dispatched from Key West by Barb
Over Christmas, my son Rob found a book in my mother-in-law’s apartment, titled, The Professional Aunt. He brought it to me because he found it funny. We have a long tradition of auntdom in our family, a role currently being vigorous pursued by his sister, Kate, with his daughter, Viola.
The book, by Mary C. E. Wemyss, was published in the U.S. in 1910 by Houghton Mifflin. The story is plainly set in England, and I’m guessing it may have been published there first. It’s a light, funny work of fiction, told in the first person, about the trials of a single woman whose sisters-in-law decide her perfect role in the family is to be the doting aunt. She, however, wants more, including the chance to have her own romance. She is constantly thwarted, until, of course, the end.
Here’s the beginning–
A boy’s profession is not infrequently chosen for him by his parents, which perhaps accounts for the curious fact the the shrewd, business-like member of the family often becomes a painter, while the artistic, unpractical one becomes a member of the stock exchange, in course of time, naturally.
My profession was forced on me, to begin with, by my sisters-in-law, and in the subsequent and natural order of things by their children–my nephews and nieces.
There’s a handwritten note in the front of the book that says:
The giver, Bertha Helena Smith, turns out to be easy to find. Various genealogical sites all confirm she was born in Vernon, Wisconsin on March 17, 1889 to Leander Smith and Helena Calvert. She married Barnhard Adelbert Clausius and had 7 children. She passed away on October 14, 1972 in Hillsboro, Wisconsin.
I had no luck tracking down the receiver, Melia Murphy. (If that’s even what that says. I can’t actually read it.) Poking around, I had the brainstorm she might be Amelia Murphy, but that got me nowhere. I would think a Murphy would be easier to find than a Smith, but let’s face it, neither one is a prize. When I am trying to make a suspect unGoogleable by my sleuth, my first choice is always a common name.
What route the book took from Wisconsin, if that’s indeed where it was given, to New England, where my mother-in-law purchased it, I can’t begin to guess.
The author, Mary C. E. Wemyss, proved much harder to track down than Bertha Helena Smith. Due to places like Amazon, eBay and Abebooks, books never disappear. But the author herself eluded me, though she was cited in at least two recent Ph.D. dissertations on the role of servants in literature. Finally, I spotted a reference to Mrs. George Wemyss, which got me to this.
MRS. GEORGE WEMYSS (1868-????), (pseudonym of Mary Wemyss, née Lutyens). Children’s author and novelist; sister of architect Edwin Lutyens; according to OCEF, her novels often focus on children; titles include The Professional Aunt (1910), People of Popham (1911), Impossible People (1918), and Oranges and Lemons (1919)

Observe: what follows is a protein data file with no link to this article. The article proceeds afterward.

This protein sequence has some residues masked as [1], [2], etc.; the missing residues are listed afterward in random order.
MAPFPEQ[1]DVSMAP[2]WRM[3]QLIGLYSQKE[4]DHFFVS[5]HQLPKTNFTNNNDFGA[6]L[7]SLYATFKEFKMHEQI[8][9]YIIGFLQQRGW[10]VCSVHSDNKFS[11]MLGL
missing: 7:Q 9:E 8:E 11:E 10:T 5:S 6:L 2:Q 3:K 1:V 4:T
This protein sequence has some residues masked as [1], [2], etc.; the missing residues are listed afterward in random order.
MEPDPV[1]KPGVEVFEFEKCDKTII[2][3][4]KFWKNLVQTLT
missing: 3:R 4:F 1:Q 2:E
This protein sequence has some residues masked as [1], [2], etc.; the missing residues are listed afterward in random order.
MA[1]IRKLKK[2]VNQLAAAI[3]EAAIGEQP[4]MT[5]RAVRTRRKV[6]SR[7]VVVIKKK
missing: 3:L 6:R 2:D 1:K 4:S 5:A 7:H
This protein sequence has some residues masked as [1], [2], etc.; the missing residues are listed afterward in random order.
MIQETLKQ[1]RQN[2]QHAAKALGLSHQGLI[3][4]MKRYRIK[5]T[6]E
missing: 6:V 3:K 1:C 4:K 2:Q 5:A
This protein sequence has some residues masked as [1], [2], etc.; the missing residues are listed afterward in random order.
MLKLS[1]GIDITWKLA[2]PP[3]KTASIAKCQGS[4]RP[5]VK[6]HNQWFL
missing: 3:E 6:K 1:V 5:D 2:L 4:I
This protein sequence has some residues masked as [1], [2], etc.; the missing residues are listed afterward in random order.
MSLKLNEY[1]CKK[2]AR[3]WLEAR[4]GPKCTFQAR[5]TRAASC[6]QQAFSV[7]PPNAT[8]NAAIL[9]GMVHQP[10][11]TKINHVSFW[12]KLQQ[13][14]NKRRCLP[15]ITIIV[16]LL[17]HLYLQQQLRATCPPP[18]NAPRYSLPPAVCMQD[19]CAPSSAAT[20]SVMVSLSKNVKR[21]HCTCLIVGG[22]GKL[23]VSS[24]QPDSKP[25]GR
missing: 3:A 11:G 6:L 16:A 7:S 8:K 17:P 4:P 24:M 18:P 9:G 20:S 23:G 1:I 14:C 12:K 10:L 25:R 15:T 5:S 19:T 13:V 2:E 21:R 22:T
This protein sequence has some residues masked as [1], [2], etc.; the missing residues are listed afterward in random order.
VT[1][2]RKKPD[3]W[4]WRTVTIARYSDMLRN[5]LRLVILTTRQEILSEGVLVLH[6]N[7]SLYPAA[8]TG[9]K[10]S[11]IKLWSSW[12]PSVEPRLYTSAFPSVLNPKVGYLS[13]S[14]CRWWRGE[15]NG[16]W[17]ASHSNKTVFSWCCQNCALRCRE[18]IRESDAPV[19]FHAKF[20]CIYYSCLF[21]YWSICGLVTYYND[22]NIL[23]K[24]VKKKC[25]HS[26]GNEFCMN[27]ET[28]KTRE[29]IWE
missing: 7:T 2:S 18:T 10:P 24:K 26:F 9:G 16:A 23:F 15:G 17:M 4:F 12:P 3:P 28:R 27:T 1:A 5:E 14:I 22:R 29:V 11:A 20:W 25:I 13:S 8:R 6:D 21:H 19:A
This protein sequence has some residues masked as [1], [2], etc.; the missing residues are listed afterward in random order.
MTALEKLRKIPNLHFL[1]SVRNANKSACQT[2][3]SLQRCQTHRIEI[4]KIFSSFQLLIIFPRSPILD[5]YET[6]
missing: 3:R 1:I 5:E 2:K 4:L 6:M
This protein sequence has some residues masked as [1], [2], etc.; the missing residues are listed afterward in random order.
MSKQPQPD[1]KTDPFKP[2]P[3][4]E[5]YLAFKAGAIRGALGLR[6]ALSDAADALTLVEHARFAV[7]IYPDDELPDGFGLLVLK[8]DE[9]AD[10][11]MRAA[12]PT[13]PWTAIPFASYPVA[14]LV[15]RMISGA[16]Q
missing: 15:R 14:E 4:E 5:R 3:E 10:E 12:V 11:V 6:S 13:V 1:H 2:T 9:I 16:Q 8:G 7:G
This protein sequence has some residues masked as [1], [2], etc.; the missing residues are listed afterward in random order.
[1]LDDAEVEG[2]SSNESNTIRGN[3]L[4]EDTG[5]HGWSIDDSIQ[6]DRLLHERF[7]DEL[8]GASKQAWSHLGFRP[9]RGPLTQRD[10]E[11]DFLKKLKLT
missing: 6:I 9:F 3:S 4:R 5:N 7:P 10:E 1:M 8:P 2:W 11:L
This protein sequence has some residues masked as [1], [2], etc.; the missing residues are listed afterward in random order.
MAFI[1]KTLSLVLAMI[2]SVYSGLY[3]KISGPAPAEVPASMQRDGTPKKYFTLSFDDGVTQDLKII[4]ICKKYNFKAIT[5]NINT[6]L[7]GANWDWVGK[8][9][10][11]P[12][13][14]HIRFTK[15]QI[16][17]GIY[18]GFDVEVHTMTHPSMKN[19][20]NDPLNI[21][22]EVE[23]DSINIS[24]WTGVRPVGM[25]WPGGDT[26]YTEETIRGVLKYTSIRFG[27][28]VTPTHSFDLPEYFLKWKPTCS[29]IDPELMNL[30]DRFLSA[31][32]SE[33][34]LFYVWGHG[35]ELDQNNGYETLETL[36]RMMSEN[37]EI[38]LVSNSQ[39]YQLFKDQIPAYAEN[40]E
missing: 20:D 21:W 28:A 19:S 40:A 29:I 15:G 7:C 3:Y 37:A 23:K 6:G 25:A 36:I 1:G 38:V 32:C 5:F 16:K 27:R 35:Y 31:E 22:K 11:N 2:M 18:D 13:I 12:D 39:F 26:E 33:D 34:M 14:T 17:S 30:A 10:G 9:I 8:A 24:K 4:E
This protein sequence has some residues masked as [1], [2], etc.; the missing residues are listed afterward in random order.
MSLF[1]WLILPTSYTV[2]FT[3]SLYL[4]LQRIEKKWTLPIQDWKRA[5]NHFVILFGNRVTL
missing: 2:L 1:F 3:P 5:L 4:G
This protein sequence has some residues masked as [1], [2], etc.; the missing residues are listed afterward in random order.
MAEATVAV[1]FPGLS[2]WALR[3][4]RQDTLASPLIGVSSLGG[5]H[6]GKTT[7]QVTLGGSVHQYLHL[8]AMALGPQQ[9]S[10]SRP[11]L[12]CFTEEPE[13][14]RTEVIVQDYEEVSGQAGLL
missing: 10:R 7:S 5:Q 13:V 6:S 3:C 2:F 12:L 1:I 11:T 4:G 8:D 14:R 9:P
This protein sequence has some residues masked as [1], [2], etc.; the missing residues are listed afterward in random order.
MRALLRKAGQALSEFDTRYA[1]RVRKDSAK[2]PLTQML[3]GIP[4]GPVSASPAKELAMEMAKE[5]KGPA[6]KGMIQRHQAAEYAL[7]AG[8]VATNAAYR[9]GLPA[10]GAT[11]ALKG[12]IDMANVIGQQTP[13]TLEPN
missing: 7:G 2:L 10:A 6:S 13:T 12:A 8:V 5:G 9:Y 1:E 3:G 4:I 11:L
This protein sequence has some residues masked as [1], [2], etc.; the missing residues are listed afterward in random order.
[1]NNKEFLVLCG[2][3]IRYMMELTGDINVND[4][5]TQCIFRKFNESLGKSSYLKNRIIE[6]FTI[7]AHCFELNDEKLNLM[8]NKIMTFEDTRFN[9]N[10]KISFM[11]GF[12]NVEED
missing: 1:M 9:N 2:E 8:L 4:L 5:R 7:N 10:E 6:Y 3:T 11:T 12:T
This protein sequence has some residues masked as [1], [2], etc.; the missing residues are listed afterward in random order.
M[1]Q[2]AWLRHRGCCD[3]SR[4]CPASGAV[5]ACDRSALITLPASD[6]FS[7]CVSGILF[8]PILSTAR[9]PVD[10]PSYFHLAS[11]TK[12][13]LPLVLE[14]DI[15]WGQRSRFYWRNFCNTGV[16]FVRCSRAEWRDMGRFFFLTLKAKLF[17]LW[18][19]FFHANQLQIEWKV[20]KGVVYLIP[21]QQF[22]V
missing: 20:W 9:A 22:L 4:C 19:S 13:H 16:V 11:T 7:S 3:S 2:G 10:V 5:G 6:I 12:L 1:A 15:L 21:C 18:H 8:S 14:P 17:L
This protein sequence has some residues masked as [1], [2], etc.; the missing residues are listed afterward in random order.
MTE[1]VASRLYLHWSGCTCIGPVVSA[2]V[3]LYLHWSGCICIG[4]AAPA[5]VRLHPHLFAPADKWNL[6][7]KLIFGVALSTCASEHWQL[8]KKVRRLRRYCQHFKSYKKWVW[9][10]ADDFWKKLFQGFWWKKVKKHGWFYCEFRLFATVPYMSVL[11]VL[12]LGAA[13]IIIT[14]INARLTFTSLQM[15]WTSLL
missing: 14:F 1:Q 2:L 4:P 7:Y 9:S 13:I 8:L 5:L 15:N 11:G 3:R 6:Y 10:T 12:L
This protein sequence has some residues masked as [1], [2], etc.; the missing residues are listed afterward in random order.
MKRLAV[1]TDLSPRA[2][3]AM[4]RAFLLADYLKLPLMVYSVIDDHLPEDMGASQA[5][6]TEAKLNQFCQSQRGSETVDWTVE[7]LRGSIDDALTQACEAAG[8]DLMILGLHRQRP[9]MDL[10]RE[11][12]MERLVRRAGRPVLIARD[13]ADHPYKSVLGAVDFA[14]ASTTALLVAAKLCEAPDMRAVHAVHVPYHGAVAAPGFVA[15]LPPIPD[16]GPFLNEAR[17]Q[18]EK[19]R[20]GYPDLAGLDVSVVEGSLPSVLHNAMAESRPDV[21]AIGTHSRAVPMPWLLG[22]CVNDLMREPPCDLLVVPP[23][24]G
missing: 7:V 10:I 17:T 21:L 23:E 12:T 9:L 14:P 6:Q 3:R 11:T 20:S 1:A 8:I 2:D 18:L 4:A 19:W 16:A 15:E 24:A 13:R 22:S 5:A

Her books don’t really focus on children, except one that is told from a child’s point of view. And then this.
[Mrs. Wemyss] is an Englishwoman with a most interesting personality. She comes of a Danish family the Lutyens and many of her ancestors have served in the English army. Her father was a soldier and when a young man serving in Canada was Master of the Montreal Hounds. After the Crimea he retired and became a painter and an intimate friend of Sir Edwin Landseer. He is now 81 years old and still rides to hounds.
So Mary Wemyss (pronounced Weems), author of more than ten books published in England and America, gets to be defined for posterity in terms of her husband, brother, and father. Admittedly her brother (of the ubiquitous garden benches) was pretty famous, but still.
Tucked into the pages of The Professional Aunt, I found five newspaper clippings:
A definition of “The Dark Ages,” unknown newspaper, undated.
A definition of “The Renaissance,” unknown newspaper, undated.
An article about Claude Monet, still painting in France, at 80 years old, in part to prove to the world he is not blind. unknown paper, 1923, exact date unknown.
“On the Record, The Lord Is Risen Indeed”, by Dorothy Thompson, New York Tribune, April 11, 1936. A bone-chilling article about the successful removal of the Jews from the German egg trade, followed by a quote from Hitler threatening a “final solution,” and a plea for monetary contributions for Jewish resettlement. There follows a discussion of the celebration of Easter in the Catholic south and the Protestant north of Germany and how both have been twisted by the propaganda of Nazism. It ends with this quote, “It was Nietzche who said, ‘the first and last Christian died upon the cross.’ Sometimes one thinks it is true.”
“A Song in Your Heart” by Agnes Carr, Boston Traveler, December 1941, an inspirational poem about getting through dark times.
I leave it to you, dear readers to muse about Mary C. E. Wemyss, Bertha Helena Smith, Melia Murphy (?) and the person, whoever it was, who tucked those articles into the book. Whomever you imagine, I am sure they will be fascinating characters.